From a purely cost and technical standpoint, the Saab JAS-39E/F Gripen NG is the most accessible Western option at $100-130 million U.S. a unit. Cost aside, it is not likely that Sweden would pursue the Pakistani market without at least trying its hand in India. For the short-term at least, this avenue is unlikely.
Alternatively, a late model variant of the J-10 – such as the J-10B or J-10C – from China could be sought, though neither has been approved for export (yet). Granted, Chinese export approval for the J-10B/C is not in place, but it could be set in the next several years. An affordable AESA radar-equipped medium-weight fighter platform is something AVIC would likely be interested in offering to the market, especially in the developing world (which cannot access Western alternatives due to cost and/or political barriers).
If fighters from Russia are being sought, then the Su-35 and MiG-35 (which is being marketed with an AESA radar and is equipped with a turbofan the PAF might be interested in for the JF-17) would be options. Interestingly, the MiG-35 would likely offer the best balance of cost, performance, and technology to the PAF, especially when there is potential to have subsystems, munitions, and possibly engine commonality with the JF-17 platform. On the other hand, the Su-35 offers valuable operational capability gains thanks to its superior range and payload (in comparison to the current PAF fleet).
The Eurofighter Typhoon cost roughly as much as the Rafale cost India, though it is unlikely that Pakistan would benefit as much in the way of commercial offsets. For such an acquisition to have a chance at being successful, negotiations would have to be led by a party that is on relatively sound terms with Pakistan, such as Italy and/or the United Kingdom. Moreover, some form of credit or term financing will be required in order to push a PAF order to fruition, which in turn is dependent on the selling party’s confidence in the Pakistani economy over the medium-term. Unfortunately, the interim breathing room from a Typhoon acquisition could come at the expense of the JF-17 over the long-term, especially if Pakistan’s structural economic conditions do not turn (and remain) for the better.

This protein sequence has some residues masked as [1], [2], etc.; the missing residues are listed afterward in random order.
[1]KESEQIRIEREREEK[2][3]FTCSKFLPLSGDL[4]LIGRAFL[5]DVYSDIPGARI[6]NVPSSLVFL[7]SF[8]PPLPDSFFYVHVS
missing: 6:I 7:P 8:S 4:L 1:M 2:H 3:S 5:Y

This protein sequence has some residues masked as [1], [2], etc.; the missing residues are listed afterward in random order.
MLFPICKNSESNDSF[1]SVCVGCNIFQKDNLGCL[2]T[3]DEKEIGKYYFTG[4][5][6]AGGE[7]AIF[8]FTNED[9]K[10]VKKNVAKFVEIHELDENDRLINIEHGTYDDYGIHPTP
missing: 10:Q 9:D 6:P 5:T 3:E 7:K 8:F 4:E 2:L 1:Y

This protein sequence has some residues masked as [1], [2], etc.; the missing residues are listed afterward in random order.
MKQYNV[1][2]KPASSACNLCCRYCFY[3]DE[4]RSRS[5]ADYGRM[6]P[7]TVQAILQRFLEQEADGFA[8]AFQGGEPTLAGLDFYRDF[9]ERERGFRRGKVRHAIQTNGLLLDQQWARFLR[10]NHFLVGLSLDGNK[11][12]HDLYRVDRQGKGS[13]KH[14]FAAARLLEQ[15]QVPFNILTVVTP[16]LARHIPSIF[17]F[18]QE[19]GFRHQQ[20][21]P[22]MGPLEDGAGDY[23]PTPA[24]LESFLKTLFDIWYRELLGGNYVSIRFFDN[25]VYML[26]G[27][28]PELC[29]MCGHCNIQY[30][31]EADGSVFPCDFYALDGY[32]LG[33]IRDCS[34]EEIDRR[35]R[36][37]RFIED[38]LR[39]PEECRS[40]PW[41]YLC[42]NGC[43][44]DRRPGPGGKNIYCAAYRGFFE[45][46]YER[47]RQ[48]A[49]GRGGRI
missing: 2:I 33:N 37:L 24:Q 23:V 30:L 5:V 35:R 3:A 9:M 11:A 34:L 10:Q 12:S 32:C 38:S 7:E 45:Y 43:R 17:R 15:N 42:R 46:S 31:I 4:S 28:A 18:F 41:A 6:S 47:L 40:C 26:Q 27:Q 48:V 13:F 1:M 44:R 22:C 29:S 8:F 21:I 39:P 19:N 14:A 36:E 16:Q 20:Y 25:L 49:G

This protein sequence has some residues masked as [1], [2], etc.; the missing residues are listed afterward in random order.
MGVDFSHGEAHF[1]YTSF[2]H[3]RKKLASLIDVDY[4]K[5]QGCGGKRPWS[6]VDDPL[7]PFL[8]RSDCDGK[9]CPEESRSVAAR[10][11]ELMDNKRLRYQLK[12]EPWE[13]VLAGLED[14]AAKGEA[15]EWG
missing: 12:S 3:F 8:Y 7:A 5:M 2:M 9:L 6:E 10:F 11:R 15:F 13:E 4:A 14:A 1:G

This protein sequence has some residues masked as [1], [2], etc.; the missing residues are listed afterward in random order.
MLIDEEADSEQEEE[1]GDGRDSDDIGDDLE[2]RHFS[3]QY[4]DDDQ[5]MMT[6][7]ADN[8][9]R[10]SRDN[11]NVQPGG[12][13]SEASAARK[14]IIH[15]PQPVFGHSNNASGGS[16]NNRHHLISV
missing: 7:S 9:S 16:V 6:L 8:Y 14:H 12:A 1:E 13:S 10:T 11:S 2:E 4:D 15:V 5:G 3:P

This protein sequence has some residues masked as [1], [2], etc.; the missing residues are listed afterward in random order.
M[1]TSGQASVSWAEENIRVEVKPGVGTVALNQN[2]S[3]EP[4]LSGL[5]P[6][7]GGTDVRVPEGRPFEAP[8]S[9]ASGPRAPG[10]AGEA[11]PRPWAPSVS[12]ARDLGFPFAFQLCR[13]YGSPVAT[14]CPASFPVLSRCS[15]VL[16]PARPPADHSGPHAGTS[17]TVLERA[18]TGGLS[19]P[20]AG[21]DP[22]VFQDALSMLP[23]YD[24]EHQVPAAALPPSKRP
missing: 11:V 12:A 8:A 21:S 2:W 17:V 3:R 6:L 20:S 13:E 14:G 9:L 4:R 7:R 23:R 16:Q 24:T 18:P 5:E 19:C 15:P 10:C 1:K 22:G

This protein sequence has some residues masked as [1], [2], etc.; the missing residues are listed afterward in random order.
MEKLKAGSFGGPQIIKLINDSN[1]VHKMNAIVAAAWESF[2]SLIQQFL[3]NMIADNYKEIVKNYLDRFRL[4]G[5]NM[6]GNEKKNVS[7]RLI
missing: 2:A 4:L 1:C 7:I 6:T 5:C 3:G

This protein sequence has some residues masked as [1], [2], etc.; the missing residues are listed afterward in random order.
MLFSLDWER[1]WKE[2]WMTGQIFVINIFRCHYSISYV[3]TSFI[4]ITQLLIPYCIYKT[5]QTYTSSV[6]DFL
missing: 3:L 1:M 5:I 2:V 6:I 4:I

Suggesting that the PAF could seek another fighter platform will seem to contradict the case made in favour of the JF-17. However, as outlined in part one, a fighter acquisition must be driven by a legitimate requirement, such as introducing cutting-edge technologies to the fleet or addressing gaping shortfalls. Having made the case for the JF-17 Block-III and examining how it could form the nucleus of the PAF’s long-term response, a risk of quantitative deficiency in the early-to-mid 2020s was identified. In fact, this was in light of a fairly optimistic examination. A less optimistic look at the JF-17 Block-III may argue that the platform may not even enter production until the early 2020s (as opposed to the late 2010s).
If JFT Block 3 is delayed. Then why not upgrades like HUD and a HOBS AAM installed on JFT Block 2? Mr.Bilal Comments plz?
Pakistan has to improve JF-17 and buy additional JF-17s.
Pakistan has buy an advanced 5th generation fighter.
The only question remaining is does Pakistan need an additional aircraft type as a stop gap measure to stop the IAF dominating the skies.
The best thing to do would to wait for the arrival of 5th generation aircraft like the FC-31 but due to serious shortfall in ability to contain IAF in the event of hostility, waiting is not a luxury that PAF can afford without being negligent and complacent.